That's really the big thing about MSW: She doesn't know that she's a bad writer. No one's ever bothered to give her real critique-style feedback (few fanwriters ever receive such, drat it—the quality of fanfic today would be better for a few tough critiques), so she takes the less-than-kind feedback as flames, and glories in the rest of it.

That's the character of Mary Sue.

The reality is, Mary Sue ain't real. She's a collective entity, as I mentioned above—she, or rather, her fanfiction, is composed by people who are, in other circumstances, good writers, or by people who are simply tired of the lousy fanfic currently out there, and need to vent some spleen.
So what's this one thing you don't like?: Specifically, "Whipple's" behavior on FanFiction.Net, which I found to be stupid, disrespectful, and completely unnecessary. Revenge reviewing was not part of my vision for Mary Sue. Filling up the available space with badly-written badfic (not as entertaining as perhaps it sounds) was not something I thought was worthy of her. And most especially, I want to disassociate from Mary Sue the petty behavior of one member of the writing collaborative, who had been the self-appointed MSW of FanFiction.Net—due to a personal argument with the owner of FF.Net, she removed all Mary Sue content (without asking and/or mentioning it to any of the other authors) and declared herself the One True Mary Sue (likewise without consultation or notification of any other author). I wasn't even a witness to these events; I only heard second hand, months after the fact, and not from her.
Misconceptions about her conception. Telling people how she was born is extremely cool (especially 'cause, y'know, my name has to be plastered all over the story). Telling people lies and damned lies is a bad thing, especially when you know the truth of the matter. Here, I refer to the Writer's University website, wherein a false history of MSW simple beginnings is given (and her creation story is not one I'm shy about—I give it any time anyone asks about Mary Sue in my hearing). Though E. is a wonderfully humorous and intelligent poster on the Godawful board, E. did not start Whipple with me (though at this point, I wouldn't mind the company . . .). Neither did anyone else. There were a number of people who enthusiastically joined in the fun, but that ain't the same. So stick to the truth, and lo, there shall be much joy.
The fact of the matter is, like any character a writer creates, I like Mary Sue. I don't want to write in an environment where people will already despise her, not because she writes badly, but because she's behaved badly... Whipple with a bad name because she writes badly—that's fine. Whipple with a bad name because she's been a complete bitch far too often in recent memory—that is not fine. And that is precisely the situation that one Whipple author has put me and my creation.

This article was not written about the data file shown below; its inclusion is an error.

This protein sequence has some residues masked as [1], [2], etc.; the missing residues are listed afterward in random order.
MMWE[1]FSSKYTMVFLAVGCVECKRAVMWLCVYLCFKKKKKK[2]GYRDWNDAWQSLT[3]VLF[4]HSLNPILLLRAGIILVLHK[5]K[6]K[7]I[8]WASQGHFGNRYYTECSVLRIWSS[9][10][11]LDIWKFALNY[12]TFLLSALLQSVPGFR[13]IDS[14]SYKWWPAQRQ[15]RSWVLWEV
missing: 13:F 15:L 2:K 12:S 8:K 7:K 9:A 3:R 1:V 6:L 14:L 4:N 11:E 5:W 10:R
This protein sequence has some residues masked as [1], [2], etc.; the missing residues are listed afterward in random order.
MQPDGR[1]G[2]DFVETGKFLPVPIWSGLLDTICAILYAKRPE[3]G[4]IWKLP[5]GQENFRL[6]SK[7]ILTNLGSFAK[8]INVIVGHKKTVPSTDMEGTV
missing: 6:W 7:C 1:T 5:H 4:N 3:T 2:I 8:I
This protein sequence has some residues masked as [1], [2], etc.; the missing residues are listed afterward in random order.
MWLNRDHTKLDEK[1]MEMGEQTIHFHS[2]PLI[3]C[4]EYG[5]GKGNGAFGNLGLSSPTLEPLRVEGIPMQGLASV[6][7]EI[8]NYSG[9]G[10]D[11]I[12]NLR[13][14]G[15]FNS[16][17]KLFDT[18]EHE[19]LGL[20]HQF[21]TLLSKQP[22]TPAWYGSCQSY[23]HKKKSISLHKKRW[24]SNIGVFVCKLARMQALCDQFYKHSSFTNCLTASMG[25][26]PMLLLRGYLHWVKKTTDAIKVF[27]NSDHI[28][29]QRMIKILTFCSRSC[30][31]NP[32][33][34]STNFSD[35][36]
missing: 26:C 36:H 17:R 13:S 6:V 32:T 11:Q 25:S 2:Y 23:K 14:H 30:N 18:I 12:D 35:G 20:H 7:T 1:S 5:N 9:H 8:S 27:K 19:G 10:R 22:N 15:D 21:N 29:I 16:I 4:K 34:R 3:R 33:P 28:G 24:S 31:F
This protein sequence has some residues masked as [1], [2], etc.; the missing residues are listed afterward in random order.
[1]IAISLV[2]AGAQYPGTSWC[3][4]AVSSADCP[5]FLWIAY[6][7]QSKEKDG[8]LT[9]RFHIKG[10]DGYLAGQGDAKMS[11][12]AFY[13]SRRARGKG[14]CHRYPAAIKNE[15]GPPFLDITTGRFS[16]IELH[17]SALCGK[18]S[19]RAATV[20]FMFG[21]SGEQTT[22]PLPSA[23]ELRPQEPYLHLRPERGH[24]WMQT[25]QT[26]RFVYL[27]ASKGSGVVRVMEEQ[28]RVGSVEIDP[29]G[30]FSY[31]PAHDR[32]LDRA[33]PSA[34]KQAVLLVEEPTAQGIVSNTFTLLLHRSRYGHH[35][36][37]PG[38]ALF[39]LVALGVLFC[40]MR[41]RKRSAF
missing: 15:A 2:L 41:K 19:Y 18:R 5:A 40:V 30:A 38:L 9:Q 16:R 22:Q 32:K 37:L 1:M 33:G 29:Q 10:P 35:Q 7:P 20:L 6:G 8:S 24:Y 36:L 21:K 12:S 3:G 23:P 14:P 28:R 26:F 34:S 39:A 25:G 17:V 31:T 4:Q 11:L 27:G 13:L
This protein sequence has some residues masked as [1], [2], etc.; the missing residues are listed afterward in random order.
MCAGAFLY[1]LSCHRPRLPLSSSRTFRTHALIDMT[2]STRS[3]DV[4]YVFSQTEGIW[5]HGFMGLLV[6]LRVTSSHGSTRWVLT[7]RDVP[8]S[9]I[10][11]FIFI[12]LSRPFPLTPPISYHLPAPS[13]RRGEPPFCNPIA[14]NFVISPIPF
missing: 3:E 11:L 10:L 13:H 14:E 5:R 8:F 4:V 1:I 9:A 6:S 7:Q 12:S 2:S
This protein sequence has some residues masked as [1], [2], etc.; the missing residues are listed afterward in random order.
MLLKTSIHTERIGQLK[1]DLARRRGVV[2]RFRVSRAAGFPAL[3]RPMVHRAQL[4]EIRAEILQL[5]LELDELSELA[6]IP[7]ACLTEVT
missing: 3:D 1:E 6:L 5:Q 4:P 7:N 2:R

I created Mary Sue Whipple. She was my game, and I made her to be enjoyed by any and all who, for whatever reason, wanted to write godawful garbage. Sometimes therapy can be derived from allowing yourself to be bad. Sometimes you just need to get all the rotten fanfic you've read out of your system. Some great MSW fic has been written by groups and by single people—heck, one of Mary Sue's poems even made it into one of the published Star Trek books. I'm really happy that I created her.

But I never wanted to own her.

[snipped]

Consider, for a moment, Linux. An open-source program (that means that the programming code can be read and used by anybody; imagine if you could see how your favorite video game was put together. Like that). Mary Sue Whipple is like Linux—you know how she's put together, and anybody can use her.

However, Linux is owned by the guy who invented it. He doesn't have to get cash for it; he doesn't have to directly control what people do with his program. But. If someone has a Linux program, they can't say it's theirs.
Mary Sue Whipple, as a character, is your typical bad fanwriter. She's ageless, really, as all lousy fanfic is, but she's canonically too young for the stuff she's writing. She loves feedback, the more glowing and worshipful, the better. She's prolific, without a doubt; double that with a weak grasp of the English language, and Mary Sue is a force to be reckoned with. She inserts herself into her stories whenever possible—otherwise, she twists the actual players into strange versions of herself, with her agenda and her ideas firmly in mind. Heck, she'll do both, just because she doesn't know any better.
Yes, her stuff's shit. But it should be good shit, man....There are plenty of good reasons to dislike Mary Sue intensely: She's not funny. She's a bad joke gone on too long. Her fiction is mean and unhelpful and a waste of space. It's okay if you think all this. You have the right to free speech just as much as I do. But there is that one thing I don't want people hating her for—something I had no control over, and therefore, neither did my poor Whipple character (and as a dear friend of mine once pointed out, one wants to be flamed for one's actual vices).

References

  1. for another view on this, see Michela Ecks Folds
  2. Actually, Mary Sue comes from 1973's A Trekkie's Tale.
  3. Allonway refers to Eileen S. Whipple.